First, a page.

Search:
Type the text to search here and press Enter.
Separate search terms by a space; they will all be searched individually in all fields of the database. Click on Search: to go to the advanced search page.
Classifieds Only: Check this box if you want to search classifieds instead of the catalog.
Please help support TroveStar. Why?

Deluxe Innovations - 74411 - Covered Hopper, 2-Bay, ACF 36 Foot - Detroit Toledo & Ironton - 11876

This item is not for sale. This is a reference database.
N Scale - Deluxe Innovations - 74411 - Covered Hopper, 2-Bay, ACF 36 Foot - Detroit Toledo & Ironton - 11876
Click on any image above to open the gallery with larger images.
Sell this item on TroveStar
Sell
Add a comment about this item.
It will be visible at the bottom of this page to all users.
Comment

0
Stock Number74411
Original Retail Price$18.95
BrandDeluxe Innovations
ManufacturerDeluxe Innovations
Body StyleV-Line Covered Hopper 2-Bay 36 Foot ACF
Prototype VehicleCovered Hopper, 2-Bay, ACF 36 Foot (Details)
Road or Company NameDetroit Toledo & Ironton (Details)
Reporting MarksDTI
Road or Reporting Number11876
Paint Color(s)Gray
Print Color(s)Black
Coupler TypeMT Magne-Matic Knuckle
Wheel TypeInjection Molded Plastic
Wheel ProfileSmall Flange (Low Profile)
Release Date2008-11-01
Item CategoryRolling Stock (Freight)
Model TypeCovered Hopper
Model Subtype2-Bay
Model Variety36 Foot ACF 70 Ton
Prototype RegionNorth America
Prototype EraNA Era IV: 2nd Gen Diesel (1958 - 1978)
Scale1/160
Track GaugeN standard



Specific Item Information:
Detroit, Toledo & Ironton - Gray and Black
with 1 Yellow Car in Each Multi-Pack
Model Information: This model was originally produced by V-Line. Deluxe Innovations later acquired the tooling. The deLuxe models of these common cars are weighted with the same copper slugs used in their box cars for superior tracking and immunity to magnetism.

Most releases feature more than one paint scheme variation within a road name. For instance, the Missouri Pacific set features cars delivered with MP reporting marks and painted "corrosion resistant gray" that is actually a tan color, and cars lettered for MoPac subsidiaries Missouri-Illinois and St. Louis Brownsville & Mexico (both carrying the traditional buzz saw logo) that are painted in a more traditional gray color. Some of the more modern paint schemes including Delaware & Hudson and National Bureau of Standards have the four-color ACI tags. ACI stands for Automated Car Identification and worked like a grocery store bar code reader using a color TV camera instead of a laser. Unfortunately, the tags couldn't be read if they were dirty and the system fell out of favor by the early 1980's. This aspect of 70's railroading is rarely modeled but we include it on appropriate cars.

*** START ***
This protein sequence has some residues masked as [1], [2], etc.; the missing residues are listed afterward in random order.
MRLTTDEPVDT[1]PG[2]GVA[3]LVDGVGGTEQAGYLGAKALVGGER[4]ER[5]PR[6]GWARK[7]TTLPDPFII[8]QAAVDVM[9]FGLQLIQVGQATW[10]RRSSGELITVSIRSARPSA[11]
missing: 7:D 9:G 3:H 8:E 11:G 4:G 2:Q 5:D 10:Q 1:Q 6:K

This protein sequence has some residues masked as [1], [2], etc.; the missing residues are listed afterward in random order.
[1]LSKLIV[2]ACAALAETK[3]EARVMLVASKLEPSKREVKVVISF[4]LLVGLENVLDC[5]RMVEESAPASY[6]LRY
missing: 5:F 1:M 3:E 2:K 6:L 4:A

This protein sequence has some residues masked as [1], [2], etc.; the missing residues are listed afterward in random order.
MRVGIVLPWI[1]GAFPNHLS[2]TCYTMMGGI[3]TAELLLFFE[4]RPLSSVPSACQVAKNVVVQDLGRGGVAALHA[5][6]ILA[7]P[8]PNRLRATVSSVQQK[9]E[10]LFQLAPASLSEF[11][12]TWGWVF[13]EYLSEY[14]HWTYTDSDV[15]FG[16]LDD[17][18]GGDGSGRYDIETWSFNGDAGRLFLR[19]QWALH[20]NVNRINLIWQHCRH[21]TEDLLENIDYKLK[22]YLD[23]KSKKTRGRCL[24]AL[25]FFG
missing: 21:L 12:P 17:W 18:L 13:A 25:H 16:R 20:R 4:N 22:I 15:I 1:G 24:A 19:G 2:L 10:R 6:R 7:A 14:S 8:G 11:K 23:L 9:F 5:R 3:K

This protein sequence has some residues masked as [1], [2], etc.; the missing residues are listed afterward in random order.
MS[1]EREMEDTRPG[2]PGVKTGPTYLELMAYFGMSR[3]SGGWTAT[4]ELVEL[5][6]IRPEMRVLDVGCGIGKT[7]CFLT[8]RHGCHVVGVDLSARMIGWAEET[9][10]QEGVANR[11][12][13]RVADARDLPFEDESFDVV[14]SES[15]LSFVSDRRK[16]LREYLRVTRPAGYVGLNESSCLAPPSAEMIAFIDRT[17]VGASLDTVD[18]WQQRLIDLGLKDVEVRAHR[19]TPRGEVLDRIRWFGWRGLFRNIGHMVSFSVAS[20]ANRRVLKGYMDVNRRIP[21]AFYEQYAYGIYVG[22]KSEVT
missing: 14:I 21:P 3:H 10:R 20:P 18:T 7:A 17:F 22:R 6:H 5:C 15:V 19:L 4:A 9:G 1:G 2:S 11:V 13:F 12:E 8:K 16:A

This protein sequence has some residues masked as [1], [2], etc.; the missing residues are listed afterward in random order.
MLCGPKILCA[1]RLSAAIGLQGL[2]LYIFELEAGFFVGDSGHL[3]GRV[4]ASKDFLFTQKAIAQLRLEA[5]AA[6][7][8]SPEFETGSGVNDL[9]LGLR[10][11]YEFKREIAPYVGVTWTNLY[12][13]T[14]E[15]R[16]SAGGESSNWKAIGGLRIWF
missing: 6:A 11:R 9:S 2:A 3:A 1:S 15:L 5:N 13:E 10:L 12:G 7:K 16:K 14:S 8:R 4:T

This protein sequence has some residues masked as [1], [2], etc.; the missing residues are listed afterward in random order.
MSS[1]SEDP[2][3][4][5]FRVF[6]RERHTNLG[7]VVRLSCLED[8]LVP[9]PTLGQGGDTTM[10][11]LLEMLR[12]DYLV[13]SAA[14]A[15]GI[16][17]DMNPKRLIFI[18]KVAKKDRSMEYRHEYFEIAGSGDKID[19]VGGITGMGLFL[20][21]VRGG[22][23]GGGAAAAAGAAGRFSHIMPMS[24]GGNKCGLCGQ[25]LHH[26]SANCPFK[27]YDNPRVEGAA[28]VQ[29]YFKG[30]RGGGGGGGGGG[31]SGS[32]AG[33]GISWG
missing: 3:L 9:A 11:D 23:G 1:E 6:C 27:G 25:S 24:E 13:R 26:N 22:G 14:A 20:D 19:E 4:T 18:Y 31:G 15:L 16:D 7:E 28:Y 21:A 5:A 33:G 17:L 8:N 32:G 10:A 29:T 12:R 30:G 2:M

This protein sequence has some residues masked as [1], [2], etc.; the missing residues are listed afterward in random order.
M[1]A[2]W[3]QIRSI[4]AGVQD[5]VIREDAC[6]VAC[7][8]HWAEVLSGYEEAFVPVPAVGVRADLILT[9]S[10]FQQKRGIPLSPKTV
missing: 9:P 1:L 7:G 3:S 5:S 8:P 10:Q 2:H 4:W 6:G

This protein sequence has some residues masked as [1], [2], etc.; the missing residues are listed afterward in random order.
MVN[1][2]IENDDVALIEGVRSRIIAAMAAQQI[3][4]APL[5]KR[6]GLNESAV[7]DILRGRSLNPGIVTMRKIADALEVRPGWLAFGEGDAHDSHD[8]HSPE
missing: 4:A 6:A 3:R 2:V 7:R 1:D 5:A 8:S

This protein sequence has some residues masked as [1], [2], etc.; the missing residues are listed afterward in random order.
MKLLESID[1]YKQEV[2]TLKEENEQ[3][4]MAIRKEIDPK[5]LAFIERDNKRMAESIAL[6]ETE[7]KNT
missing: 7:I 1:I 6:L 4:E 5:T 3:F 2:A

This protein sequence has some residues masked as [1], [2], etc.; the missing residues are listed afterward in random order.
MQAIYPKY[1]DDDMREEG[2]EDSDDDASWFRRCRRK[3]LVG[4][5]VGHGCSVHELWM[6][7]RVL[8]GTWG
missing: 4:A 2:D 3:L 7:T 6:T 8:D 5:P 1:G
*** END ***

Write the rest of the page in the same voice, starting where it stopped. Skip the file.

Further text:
Prototype History:
This design had a life span that is truly enormous. The last cars of this design were built in the 1960's -- three decades after the first cars were built for Santa Fe. Quite a few of these cars are still in service. Because you have to stand on the roof in order to open the hatches, these cars were immune from the "No Roof Walk" rule of 1964, but a number would be scrapped when friction bearing trucks were outlawed. Amazingly, some cars are now being retired because they have hit the Federal Railroad Administration's 50 year rule!